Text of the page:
Famously, so said Donald Rumsfeld, who went on to talk about “known unknowns” and “unknown knowns”.
These phrases have become part of our language in the years since Rumsfeld said them, although not quite at the level that they appear in Court of Appeal judgments (or at least, not as far as I am aware).
They may well have done, however, in the Court’s judgment in a case concerning disability discrimination. Specifically, in a case where the level of knowledge of the employer was not just of the fact of the employee’s disability (which was a known known), but the employer’s knowledge of the effect of that disability on the employee’s conduct at work.
The case involved a teacher, Mr Grosset, who has cystic fibrosis. This was known to the employer as was the fact that this was a disability. Reasonable adjustments had been agreed to accommodate that disability. Unfortunately, by the time a new head teacher arrived at the school, records were lost and the new head did not have the benefit of knowing about the disability or of the reasonable adjustments.
The new head set about implementing new performance standards, which led to a sudden and significant increase in Mr Grosset’s workload and in the pressure on him at work. Mr Grosset brought to the head’s attention the fact of his disability and the effect stress has on his cystic fibrosis but it was not accepted that the levels of pressure on him were excessive.
Not long after meeting with the head to raise his concerns, Mr Grosset, over the course of two separate lessons, showed a small group of 15- and 16-year-olds the 18-rated film “Halloween”.
Within a few weeks, Mr Grosset had been signed off with stress. During his absence, the head learned that “Halloween” had been shown to under 18-year-olds. He considered this to be gross misconduct. Mr Grosset admitted the misconduct, but argued that his judgment had been affected by stress, contributed to by his cystic fibrosis.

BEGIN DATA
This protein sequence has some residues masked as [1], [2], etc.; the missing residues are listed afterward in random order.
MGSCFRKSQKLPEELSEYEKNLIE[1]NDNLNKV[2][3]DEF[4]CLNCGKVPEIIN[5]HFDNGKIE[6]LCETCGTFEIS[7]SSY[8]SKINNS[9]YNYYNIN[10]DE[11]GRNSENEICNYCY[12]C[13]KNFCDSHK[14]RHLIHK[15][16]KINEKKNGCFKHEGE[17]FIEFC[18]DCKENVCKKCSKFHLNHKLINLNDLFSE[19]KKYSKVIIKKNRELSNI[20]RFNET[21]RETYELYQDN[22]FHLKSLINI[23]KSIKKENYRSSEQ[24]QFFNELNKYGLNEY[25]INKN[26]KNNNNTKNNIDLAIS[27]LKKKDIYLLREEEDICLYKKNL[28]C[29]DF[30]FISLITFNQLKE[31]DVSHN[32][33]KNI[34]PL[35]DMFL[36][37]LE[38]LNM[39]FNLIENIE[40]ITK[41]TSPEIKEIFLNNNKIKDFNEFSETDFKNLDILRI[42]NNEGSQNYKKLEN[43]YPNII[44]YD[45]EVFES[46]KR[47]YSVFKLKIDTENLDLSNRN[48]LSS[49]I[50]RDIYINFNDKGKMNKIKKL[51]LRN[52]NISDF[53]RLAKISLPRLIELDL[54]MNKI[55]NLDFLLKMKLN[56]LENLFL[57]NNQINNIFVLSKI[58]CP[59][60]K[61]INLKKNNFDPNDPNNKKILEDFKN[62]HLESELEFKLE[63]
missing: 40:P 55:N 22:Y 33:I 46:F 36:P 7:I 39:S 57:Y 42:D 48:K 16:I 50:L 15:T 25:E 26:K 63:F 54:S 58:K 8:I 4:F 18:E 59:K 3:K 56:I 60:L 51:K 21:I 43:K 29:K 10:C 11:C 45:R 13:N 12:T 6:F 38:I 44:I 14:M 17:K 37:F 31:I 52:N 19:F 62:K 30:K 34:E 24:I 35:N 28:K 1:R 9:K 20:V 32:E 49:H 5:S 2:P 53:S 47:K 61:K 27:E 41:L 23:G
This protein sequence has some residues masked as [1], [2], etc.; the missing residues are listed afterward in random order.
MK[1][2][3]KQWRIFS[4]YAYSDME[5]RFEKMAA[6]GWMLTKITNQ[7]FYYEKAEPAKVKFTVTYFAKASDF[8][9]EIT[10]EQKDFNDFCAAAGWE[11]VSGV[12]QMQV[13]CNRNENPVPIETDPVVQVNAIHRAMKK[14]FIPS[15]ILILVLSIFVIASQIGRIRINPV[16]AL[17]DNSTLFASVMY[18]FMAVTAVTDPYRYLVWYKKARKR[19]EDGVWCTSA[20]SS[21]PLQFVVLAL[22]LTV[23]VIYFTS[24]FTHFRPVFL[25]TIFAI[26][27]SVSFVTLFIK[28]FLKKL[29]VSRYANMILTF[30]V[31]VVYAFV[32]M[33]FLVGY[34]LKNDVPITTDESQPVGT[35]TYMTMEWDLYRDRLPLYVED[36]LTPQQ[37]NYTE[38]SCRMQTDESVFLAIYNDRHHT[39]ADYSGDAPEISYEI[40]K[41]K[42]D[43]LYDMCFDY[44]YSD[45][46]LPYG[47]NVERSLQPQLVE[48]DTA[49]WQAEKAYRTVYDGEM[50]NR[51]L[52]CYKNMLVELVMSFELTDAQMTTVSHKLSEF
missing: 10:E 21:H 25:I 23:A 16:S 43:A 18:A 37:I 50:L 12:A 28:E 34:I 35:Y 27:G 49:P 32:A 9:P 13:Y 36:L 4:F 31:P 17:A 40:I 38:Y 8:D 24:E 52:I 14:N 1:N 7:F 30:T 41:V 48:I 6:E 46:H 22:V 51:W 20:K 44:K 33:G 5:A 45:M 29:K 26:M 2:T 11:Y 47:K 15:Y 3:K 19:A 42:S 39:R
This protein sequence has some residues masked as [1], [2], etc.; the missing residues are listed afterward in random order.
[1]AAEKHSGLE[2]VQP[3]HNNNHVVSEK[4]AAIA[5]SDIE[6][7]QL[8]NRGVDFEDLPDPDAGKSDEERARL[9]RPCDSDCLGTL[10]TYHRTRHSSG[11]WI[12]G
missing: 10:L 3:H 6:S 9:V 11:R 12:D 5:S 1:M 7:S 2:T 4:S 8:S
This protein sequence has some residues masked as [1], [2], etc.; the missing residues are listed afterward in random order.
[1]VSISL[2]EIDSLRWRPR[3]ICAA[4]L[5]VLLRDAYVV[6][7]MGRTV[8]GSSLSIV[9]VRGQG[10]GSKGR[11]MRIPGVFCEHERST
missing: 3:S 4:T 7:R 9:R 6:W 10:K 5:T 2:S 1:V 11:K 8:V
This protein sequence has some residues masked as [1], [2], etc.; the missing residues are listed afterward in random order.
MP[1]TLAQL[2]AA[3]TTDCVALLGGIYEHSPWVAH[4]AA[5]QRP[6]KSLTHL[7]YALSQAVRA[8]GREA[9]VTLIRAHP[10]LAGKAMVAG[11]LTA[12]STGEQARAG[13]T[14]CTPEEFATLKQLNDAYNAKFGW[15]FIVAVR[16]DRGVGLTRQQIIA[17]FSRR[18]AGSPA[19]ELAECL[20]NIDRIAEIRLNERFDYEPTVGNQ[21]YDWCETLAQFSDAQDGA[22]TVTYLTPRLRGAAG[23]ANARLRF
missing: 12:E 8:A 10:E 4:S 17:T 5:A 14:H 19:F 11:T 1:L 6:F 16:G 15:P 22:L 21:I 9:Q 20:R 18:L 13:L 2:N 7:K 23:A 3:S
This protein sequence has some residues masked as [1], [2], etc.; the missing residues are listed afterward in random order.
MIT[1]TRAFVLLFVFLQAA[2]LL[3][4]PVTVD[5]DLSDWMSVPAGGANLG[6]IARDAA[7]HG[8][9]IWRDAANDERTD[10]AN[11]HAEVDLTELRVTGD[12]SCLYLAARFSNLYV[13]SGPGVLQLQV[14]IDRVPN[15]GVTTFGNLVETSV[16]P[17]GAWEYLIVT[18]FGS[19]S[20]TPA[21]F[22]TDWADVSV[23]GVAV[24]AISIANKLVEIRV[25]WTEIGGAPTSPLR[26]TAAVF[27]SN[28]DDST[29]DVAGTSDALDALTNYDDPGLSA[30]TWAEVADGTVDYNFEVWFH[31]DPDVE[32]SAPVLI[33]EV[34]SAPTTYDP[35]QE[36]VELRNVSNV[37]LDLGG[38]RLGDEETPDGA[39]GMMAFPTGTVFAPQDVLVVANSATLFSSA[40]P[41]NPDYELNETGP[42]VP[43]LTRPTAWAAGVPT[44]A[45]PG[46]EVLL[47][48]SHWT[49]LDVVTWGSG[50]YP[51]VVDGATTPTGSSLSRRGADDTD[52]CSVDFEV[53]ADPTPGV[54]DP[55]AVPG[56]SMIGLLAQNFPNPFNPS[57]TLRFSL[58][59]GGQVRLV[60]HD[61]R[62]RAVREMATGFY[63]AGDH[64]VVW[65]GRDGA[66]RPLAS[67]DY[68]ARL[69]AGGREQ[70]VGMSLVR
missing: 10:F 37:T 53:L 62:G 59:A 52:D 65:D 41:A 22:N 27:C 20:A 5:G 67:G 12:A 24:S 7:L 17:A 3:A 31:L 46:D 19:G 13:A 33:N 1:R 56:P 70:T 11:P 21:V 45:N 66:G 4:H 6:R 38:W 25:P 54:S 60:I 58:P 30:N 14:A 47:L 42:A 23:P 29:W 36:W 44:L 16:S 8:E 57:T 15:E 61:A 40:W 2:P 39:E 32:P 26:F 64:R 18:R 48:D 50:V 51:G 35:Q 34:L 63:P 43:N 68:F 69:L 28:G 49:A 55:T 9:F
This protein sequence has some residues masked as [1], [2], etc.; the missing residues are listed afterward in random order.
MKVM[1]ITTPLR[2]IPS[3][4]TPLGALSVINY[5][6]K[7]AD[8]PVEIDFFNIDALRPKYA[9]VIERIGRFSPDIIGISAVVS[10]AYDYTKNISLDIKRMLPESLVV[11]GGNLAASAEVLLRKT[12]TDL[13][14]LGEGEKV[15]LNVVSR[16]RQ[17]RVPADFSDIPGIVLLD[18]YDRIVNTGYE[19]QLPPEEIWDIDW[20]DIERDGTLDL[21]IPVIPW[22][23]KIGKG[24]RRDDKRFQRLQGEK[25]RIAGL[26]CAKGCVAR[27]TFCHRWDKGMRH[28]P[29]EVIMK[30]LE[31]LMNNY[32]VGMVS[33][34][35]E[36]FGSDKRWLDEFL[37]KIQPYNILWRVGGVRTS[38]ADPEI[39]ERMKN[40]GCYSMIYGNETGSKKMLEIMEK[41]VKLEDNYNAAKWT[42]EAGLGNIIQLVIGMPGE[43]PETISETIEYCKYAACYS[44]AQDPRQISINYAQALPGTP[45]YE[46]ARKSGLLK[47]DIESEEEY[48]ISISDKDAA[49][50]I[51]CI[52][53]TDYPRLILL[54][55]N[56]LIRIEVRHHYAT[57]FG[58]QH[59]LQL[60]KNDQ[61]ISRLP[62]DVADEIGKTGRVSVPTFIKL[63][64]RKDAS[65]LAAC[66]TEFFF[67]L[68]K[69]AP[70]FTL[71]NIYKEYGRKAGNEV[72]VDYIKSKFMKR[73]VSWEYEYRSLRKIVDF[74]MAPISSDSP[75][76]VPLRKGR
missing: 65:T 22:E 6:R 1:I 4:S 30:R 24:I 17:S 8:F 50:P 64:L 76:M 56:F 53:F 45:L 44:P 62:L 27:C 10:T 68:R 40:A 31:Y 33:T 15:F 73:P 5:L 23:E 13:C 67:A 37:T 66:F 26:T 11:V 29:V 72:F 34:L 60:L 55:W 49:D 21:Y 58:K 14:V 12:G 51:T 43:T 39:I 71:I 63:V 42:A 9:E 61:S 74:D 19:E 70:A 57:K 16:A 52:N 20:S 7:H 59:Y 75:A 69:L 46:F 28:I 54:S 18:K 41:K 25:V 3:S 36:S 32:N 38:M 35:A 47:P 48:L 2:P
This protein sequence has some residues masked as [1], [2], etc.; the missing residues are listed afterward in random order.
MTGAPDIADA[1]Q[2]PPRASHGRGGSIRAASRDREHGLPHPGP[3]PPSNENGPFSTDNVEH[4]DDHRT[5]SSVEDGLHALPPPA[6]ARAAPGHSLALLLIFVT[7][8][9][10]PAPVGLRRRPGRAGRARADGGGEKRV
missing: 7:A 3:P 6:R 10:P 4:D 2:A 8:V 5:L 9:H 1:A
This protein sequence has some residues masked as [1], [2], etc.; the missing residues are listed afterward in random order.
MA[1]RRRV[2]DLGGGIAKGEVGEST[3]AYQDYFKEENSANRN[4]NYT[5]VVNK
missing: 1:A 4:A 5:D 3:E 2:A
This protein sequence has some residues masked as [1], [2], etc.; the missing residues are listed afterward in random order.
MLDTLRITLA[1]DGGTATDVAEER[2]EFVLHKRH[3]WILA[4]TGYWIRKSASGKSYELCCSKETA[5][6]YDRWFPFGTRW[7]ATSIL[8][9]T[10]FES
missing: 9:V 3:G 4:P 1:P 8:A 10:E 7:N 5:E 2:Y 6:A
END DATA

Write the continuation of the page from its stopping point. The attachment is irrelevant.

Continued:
This was not accepted by the disciplinary panel nor, after he was summarily dismissed for gross misconduct, by the internal appeal panel.
Mr Grosset brought claims in the employment tribunal of unfair dismissal and disability discrimination. Interestingly, the employment tribunal held that his dismissal was discriminatory but nonetheless fair.
While this may seem contradictory, this is because there were (amongst others) two separate and distinct claims. On the one hand was the unfair dismissal claim, which was judged on the basis of whether the decision to dismiss fell within the band of reasonable responses open to the school in light of Mr Grosset’s admitted misconduct. The employment tribunal held that it was, given the seriousness of the misconduct and the school’s legitimate aims in safeguarding children.
On the other hand was the disability discrimination claim. Mr Grosset successfully claimed that, in dismissing him, the school treated him unfavourably because of something arising in consequence of his disability. In other words, he was saying that he made the error of judgement in showing the Halloween film because of the stress he was under and that stress arose from his disability.
Winding forward, in the Court of Appeal, it was argued that Mr Grosset was not discriminated against because, although the employer knew he had a disability, it did not know that his misconduct was caused by it.
No, said the Court. It is not a defence for an employer to say that it did not know that the misconduct arose in consequence of the disability. In order to make out his claim, Mr Grosset only had to show, first, that something had happened (the showing of the film being the “something”) and that his employer had treated him unfavourably (dismissed him) because of that “something”. Secondly, he only had to show that there was a causal link between the “something” and his disability.
There is no further requirement that the employer had to know, when deciding to treat an employee unfavourably, that the “something” arose because of their disability.
The implications here are that, where there is a “known unknown” such as the fact of a disability but not of the potential effects, it is always wise to turn that into a “known known” by getting medical evidence. That is the best way, as Rumsfeld was trying to explain, to assess the potential risks involved when deciding about what steps to take.
This blog post was written by Helen Webster. For further information, please contact:
Helen Webster, solicitor, Employment
T: 0115 983 8220
 City of York Council v Grosset  EWCA Civ 1105